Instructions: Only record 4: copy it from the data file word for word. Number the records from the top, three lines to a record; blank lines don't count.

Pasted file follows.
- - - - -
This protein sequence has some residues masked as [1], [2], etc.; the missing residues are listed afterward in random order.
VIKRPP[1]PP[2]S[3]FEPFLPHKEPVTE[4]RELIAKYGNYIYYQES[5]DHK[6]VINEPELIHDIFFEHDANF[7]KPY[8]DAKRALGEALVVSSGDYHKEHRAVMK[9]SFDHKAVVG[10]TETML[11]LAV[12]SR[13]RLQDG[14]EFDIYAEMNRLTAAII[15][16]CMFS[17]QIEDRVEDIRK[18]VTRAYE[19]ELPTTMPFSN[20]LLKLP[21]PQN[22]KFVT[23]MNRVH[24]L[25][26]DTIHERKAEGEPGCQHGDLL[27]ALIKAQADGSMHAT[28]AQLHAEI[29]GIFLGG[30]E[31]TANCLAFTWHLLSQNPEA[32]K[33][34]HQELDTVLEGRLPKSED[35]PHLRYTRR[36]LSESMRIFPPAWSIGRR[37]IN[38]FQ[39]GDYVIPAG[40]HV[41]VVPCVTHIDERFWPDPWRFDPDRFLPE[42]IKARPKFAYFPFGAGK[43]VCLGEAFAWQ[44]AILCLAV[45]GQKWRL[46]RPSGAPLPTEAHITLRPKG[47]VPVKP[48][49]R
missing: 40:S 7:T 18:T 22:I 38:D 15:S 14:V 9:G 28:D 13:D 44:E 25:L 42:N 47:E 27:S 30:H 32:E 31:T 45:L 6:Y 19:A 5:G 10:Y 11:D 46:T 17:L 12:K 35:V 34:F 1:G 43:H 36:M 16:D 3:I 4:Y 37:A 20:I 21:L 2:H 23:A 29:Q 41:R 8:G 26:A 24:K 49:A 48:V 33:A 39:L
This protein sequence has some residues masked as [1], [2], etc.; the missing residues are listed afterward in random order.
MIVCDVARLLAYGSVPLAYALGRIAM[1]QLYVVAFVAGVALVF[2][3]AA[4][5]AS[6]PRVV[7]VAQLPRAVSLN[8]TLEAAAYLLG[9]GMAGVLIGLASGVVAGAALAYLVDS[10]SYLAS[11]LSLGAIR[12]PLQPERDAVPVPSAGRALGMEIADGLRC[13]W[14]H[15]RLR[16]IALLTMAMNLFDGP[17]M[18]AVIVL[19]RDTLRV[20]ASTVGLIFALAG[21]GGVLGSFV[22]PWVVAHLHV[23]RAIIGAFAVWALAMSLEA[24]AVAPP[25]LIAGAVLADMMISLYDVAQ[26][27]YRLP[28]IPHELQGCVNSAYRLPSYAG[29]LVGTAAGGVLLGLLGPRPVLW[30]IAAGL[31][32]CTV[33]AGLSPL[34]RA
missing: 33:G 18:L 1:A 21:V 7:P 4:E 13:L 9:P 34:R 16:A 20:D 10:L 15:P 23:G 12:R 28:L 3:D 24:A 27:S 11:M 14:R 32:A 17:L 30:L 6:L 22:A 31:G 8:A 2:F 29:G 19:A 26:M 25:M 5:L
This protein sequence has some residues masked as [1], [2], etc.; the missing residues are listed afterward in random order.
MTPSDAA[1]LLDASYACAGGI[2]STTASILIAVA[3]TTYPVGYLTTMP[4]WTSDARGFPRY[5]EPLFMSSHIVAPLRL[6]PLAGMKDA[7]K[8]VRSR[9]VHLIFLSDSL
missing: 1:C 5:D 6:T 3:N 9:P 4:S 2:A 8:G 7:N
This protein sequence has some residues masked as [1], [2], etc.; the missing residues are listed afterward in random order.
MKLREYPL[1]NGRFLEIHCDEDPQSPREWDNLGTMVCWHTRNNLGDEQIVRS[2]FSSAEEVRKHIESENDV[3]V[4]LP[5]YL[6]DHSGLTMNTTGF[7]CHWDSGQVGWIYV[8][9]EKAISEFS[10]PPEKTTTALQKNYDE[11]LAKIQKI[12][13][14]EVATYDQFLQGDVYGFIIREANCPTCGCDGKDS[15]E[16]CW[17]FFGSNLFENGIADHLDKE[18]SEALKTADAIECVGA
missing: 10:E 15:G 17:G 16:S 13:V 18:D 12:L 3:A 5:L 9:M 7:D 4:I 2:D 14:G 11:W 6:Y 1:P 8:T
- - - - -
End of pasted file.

This protein sequence has some residues masked as [1], [2], etc.; the missing residues are listed afterward in random order.
MKLREYPL[1]NGRFLEIHCDEDPQSPREWDNLGTMVCWHTRNNLGDEQIVRS[2]FSSAEEVRKHIESENDV[3]V[4]LP[5]YL[6]DHSGLTMNTTGF[7]CHWDSGQVGWIYV[8][9]EKAISEFS[10]PPEKTTTALQKNYDE[11]LAKIQKI[12][13][14]EVATYDQFLQGDVYGFIIREANCPTCGCDGKDS[15]E[16]CW[17]FFGSNLFENGIADHLDKE[18]SEALKTADAIECVGA
missing: 10:E 15:G 17:G 16:S 13:V 18:D 12:L 3:A 5:L 9:M 7:D 4:I 2:D 14:G 11:W 6:Y 1:P 8:T